A semi-scandal is about more than a hard-to-hear letter D

PROVINCE by Geraldine Malone


In late November the letter “D” became the alphabet’s most newsworthy letter after a video surfaced that may or may not have caught a veteran Saskatchewan member of Parliament calling a female politician a Very Bad Word.

But the real question people should be asking revolves around responsibility of the media after a journalist walked away from her job over the (potentially) scandalizing video.

On Nov. 19, Moose Jaw Times Herald reporter Mickey Djuric published a blog post with a video of Moose Jaw—Lake Centre—Lanigan MP Tom Lukiwski possibly calling a female politician either an “NDP whore or an “NDP horde”. The video isn’t conclusive: online polls suggest more than a third of listeners hear the word “horde”.

The blog post also contained Djuric’s resignation from the paper.

In the video, taken by Djuric after the MP won his seat in the federal election, Lukiwski tells a room full of supporters to vote for Saskatchewan Party MLA for Moose Jaw Wakamow, Greg Lawrence, in the upcoming provincial election. “[Greg] is too important of an MLA to let go down to an NDP [whore/horde] just because of a bad boundary,” Lukiwski said in the video — likely in reference to Lawrence’s opponent, NDP candidate Karen Purdy.

Which is it? On Buzzfeed, an obviously scientific breakdown of the video described as “like The Dress but maybe awful” saw a 50/50 split from over 3,000 people who voted whether Lukiwski said “whore” or “horde”.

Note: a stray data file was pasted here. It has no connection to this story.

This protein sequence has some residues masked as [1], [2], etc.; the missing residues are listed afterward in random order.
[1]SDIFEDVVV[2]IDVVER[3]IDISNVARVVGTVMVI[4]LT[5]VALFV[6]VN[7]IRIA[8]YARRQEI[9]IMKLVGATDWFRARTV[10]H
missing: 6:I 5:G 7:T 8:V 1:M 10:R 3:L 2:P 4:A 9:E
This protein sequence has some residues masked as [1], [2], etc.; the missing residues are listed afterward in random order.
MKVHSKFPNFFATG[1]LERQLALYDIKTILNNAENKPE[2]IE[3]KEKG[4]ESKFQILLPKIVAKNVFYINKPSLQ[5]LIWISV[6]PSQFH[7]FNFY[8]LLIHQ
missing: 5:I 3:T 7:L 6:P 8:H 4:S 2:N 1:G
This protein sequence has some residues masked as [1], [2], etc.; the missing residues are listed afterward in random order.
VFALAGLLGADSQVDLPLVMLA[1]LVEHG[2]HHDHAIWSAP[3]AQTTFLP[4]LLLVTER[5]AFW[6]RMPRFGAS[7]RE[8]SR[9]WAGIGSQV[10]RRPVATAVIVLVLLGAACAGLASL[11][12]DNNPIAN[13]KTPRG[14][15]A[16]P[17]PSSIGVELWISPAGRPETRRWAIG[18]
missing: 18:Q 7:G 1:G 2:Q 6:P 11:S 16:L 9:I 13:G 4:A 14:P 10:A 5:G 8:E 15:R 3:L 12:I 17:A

After listening to the clip around 20 times, I’m personally about 70 per cent sure he said whore. That’s not enough to convict someone in court.

In any case it’s easy enough to find the clip online so you can listen for yourself.

While the linguistics of this particular comment are debated in the public sphere, context matters — and Lukiwski has an easily searchable history of inflammatory comments. In 2008, a 1991 video emerged that showed Lukiwski, at the time a political organizer for the Saskatchewan Progressive Conservatives, saying horrible things.

“There’s As and there’s Bs. The As are guys like me. The Bs are homosexual faggots with dirt on their fingernails that transmit diseases,” Lukiwski said in the 1991 video.

Lukiwski later went on to apologize for the comments to reporters and in the House of Commons in 2008.

As for Whoregate 2015: Lukiwski insists he said “horde”. Conservative Party interim Leader Rona Ambrose accepts his explanation. The “D” debate will not cost Lukiwski his job.

It has cost one Moose Jaw Times Herald reporter her job, however.

Epithets And Principles

Mickey Djuric’s name has been in a lot bigger papers than the Moose Jaw Times Herald lately but it’s not for ideal reasons — it was for her resignation.

In her blog, Djuric explained she captured the now-infamous video of Lukiwski and, after editorial discussions and research, was directed by management to write the story about the MPs comments.

Only five days after that decision, says Djuric, “management unexpectedly and surprisingly changed their mind.”